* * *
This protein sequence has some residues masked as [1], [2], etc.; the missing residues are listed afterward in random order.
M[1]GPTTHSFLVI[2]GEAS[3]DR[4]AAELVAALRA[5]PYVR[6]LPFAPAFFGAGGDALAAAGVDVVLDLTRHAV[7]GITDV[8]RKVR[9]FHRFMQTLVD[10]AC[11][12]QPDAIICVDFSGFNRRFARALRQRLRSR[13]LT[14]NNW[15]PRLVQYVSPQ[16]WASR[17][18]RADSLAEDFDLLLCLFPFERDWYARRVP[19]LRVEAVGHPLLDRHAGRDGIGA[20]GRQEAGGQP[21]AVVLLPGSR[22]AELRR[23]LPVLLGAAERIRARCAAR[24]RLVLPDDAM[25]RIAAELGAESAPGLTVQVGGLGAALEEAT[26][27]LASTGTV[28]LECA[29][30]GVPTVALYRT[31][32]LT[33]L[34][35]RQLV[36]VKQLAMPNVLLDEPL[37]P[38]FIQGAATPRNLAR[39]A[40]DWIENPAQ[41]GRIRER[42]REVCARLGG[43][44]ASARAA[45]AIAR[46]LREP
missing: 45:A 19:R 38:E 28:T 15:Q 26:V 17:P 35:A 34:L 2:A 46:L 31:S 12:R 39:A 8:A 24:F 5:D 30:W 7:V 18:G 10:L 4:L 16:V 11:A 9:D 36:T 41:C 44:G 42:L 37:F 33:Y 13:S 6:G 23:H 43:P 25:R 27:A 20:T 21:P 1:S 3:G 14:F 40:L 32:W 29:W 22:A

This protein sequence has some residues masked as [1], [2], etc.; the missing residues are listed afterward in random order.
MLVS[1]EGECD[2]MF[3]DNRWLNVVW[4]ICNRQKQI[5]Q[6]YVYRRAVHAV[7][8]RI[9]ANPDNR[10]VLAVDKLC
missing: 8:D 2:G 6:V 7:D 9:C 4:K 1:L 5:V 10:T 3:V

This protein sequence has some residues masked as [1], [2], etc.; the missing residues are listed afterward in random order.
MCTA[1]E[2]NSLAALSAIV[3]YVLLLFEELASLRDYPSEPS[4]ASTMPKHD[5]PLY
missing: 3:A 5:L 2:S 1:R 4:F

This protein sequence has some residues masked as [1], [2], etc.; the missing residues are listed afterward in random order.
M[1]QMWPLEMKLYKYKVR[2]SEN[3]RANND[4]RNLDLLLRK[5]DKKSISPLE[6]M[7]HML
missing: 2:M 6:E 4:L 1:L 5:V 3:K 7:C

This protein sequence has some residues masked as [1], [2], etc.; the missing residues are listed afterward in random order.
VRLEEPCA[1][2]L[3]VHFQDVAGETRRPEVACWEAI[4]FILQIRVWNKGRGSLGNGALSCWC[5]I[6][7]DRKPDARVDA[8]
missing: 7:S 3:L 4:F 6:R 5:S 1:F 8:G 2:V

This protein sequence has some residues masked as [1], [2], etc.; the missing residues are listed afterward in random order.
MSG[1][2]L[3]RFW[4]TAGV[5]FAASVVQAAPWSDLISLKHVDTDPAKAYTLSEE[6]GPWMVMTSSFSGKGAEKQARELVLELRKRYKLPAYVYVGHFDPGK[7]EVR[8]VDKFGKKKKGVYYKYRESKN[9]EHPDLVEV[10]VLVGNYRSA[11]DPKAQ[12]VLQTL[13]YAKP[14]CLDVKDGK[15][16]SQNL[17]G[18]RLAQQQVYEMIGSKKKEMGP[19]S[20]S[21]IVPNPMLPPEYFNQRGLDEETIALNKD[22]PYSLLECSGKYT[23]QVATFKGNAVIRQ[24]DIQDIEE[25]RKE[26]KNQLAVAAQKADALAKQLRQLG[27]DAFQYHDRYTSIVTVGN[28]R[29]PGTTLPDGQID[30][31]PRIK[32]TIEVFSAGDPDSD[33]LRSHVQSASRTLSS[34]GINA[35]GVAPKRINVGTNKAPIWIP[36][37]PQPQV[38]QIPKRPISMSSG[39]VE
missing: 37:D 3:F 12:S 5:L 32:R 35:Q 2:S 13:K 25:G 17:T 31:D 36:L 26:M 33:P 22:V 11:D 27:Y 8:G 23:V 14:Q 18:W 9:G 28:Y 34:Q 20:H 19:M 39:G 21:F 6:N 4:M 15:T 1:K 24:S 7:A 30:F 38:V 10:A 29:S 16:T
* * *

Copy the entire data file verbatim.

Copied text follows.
This protein sequence has some residues masked as [1], [2], etc.; the missing residues are listed afterward in random order.
M[1]GPTTHSFLVI[2]GEAS[3]DR[4]AAELVAALRA[5]PYVR[6]LPFAPAFFGAGGDALAAAGVDVVLDLTRHAV[7]GITDV[8]RKVR[9]FHRFMQTLVD[10]AC[11][12]QPDAIICVDFSGFNRRFARALRQRLRSR[13]LT[14]NNW[15]PRLVQYVSPQ[16]WASR[17][18]RADSLAEDFDLLLCLFPFERDWYARRVP[19]LRVEAVGHPLLDRHAGRDGIGA[20]GRQEAGGQP[21]AVVLLPGSR[22]AELRR[23]LPVLLGAAERIRARCAAR[24]RLVLPDDAM[25]RIAAELGAESAPGLTVQVGGLGAALEEAT[26][27]LASTGTV[28]LECA[29][30]GVPTVALYRT[31][32]LT[33]L[34][35]RQLV[36]VKQLAMPNVLLDEPL[37]P[38]FIQGAATPRNLAR[39]A[40]DWIENPAQ[41]GRIRER[42]REVCARLGG[43][44]ASARAA[45]AIAR[46]LREP
missing: 45:A 19:R 38:E 28:T 15:Q 26:V 17:P 35:A 34:L 2:A 46:L 31:S 12:R 39:A 8:A 24:F 5:D 30:W 7:V 18:G 10:L 4:L 16:V 11:A 9:D 36:T 41:C 44:G 42:L 37:F 33:Y 13:S 6:G 23:H 43:P 25:R 27:A 20:T 21:P 1:S 3:G 14:F 40:L 32:W 29:W 22:A

This protein sequence has some residues masked as [1], [2], etc.; the missing residues are listed afterward in random order.
MLVS[1]EGECD[2]MF[3]DNRWLNVVW[4]ICNRQKQI[5]Q[6]YVYRRAVHAV[7][8]RI[9]ANPDNR[10]VLAVDKLC
missing: 8:D 2:G 6:V 7:D 9:C 4:K 1:L 5:V 10:T 3:V

This protein sequence has some residues masked as [1], [2], etc.; the missing residues are listed afterward in random order.
MCTA[1]E[2]NSLAALSAIV[3]YVLLLFEELASLRDYPSEPS[4]ASTMPKHD[5]PLY
missing: 3:A 5:L 2:S 1:R 4:F

This protein sequence has some residues masked as [1], [2], etc.; the missing residues are listed afterward in random order.
M[1]QMWPLEMKLYKYKVR[2]SEN[3]RANND[4]RNLDLLLRK[5]DKKSISPLE[6]M[7]HML
missing: 2:M 6:E 4:L 1:L 5:V 3:K 7:C

This protein sequence has some residues masked as [1], [2], etc.; the missing residues are listed afterward in random order.
VRLEEPCA[1][2]L[3]VHFQDVAGETRRPEVACWEAI[4]FILQIRVWNKGRGSLGNGALSCWC[5]I[6][7]DRKPDARVDA[8]
missing: 7:S 3:L 4:F 6:R 5:S 1:F 8:G 2:V

This protein sequence has some residues masked as [1], [2], etc.; the missing residues are listed afterward in random order.
MSG[1][2]L[3]RFW[4]TAGV[5]FAASVVQAAPWSDLISLKHVDTDPAKAYTLSEE[6]GPWMVMTSSFSGKGAEKQARELVLELRKRYKLPAYVYVGHFDPGK[7]EVR[8]VDKFGKKKKGVYYKYRESKN[9]EHPDLVEV[10]VLVGNYRSA[11]DPKAQ[12]VLQTL[13]YAKP[14]CLDVKDGK[15][16]SQNL[17]G[18]RLAQQQVYEMIGSKKKEMGP[19]S[20]S[21]IVPNPMLPPEYFNQRGLDEETIALNKD[22]PYSLLECSGKYT[23]QVATFKGNAVIRQ[24]DIQDIEE[25]RKE[26]KNQLAVAAQKADALAKQLRQLG[27]DAFQYHDRYTSIVTVGN[28]R[29]PGTTLPDGQID[30][31]PRIK[32]TIEVFSAGDPDSD[33]LRSHVQSASRTLSS[34]GINA[35]GVAPKRINVGTNKAPIWIP[36][37]PQPQV[38]QIPKRPISMSSG[39]VE
missing: 37:D 3:F 12:S 5:L 32:R 35:Q 2:S 13:K 25:G 17:T 31:D 36:L 26:M 33:P 22:V 11:D 27:Y 8:G 23:V 14:Q 18:W 9:G 28:Y 34:Q 20:H 19:M 39:G 21:F 6:N 4:M 15:T 1:K 24:S 7:A 30:F 38:V 10:A 29:S 16:T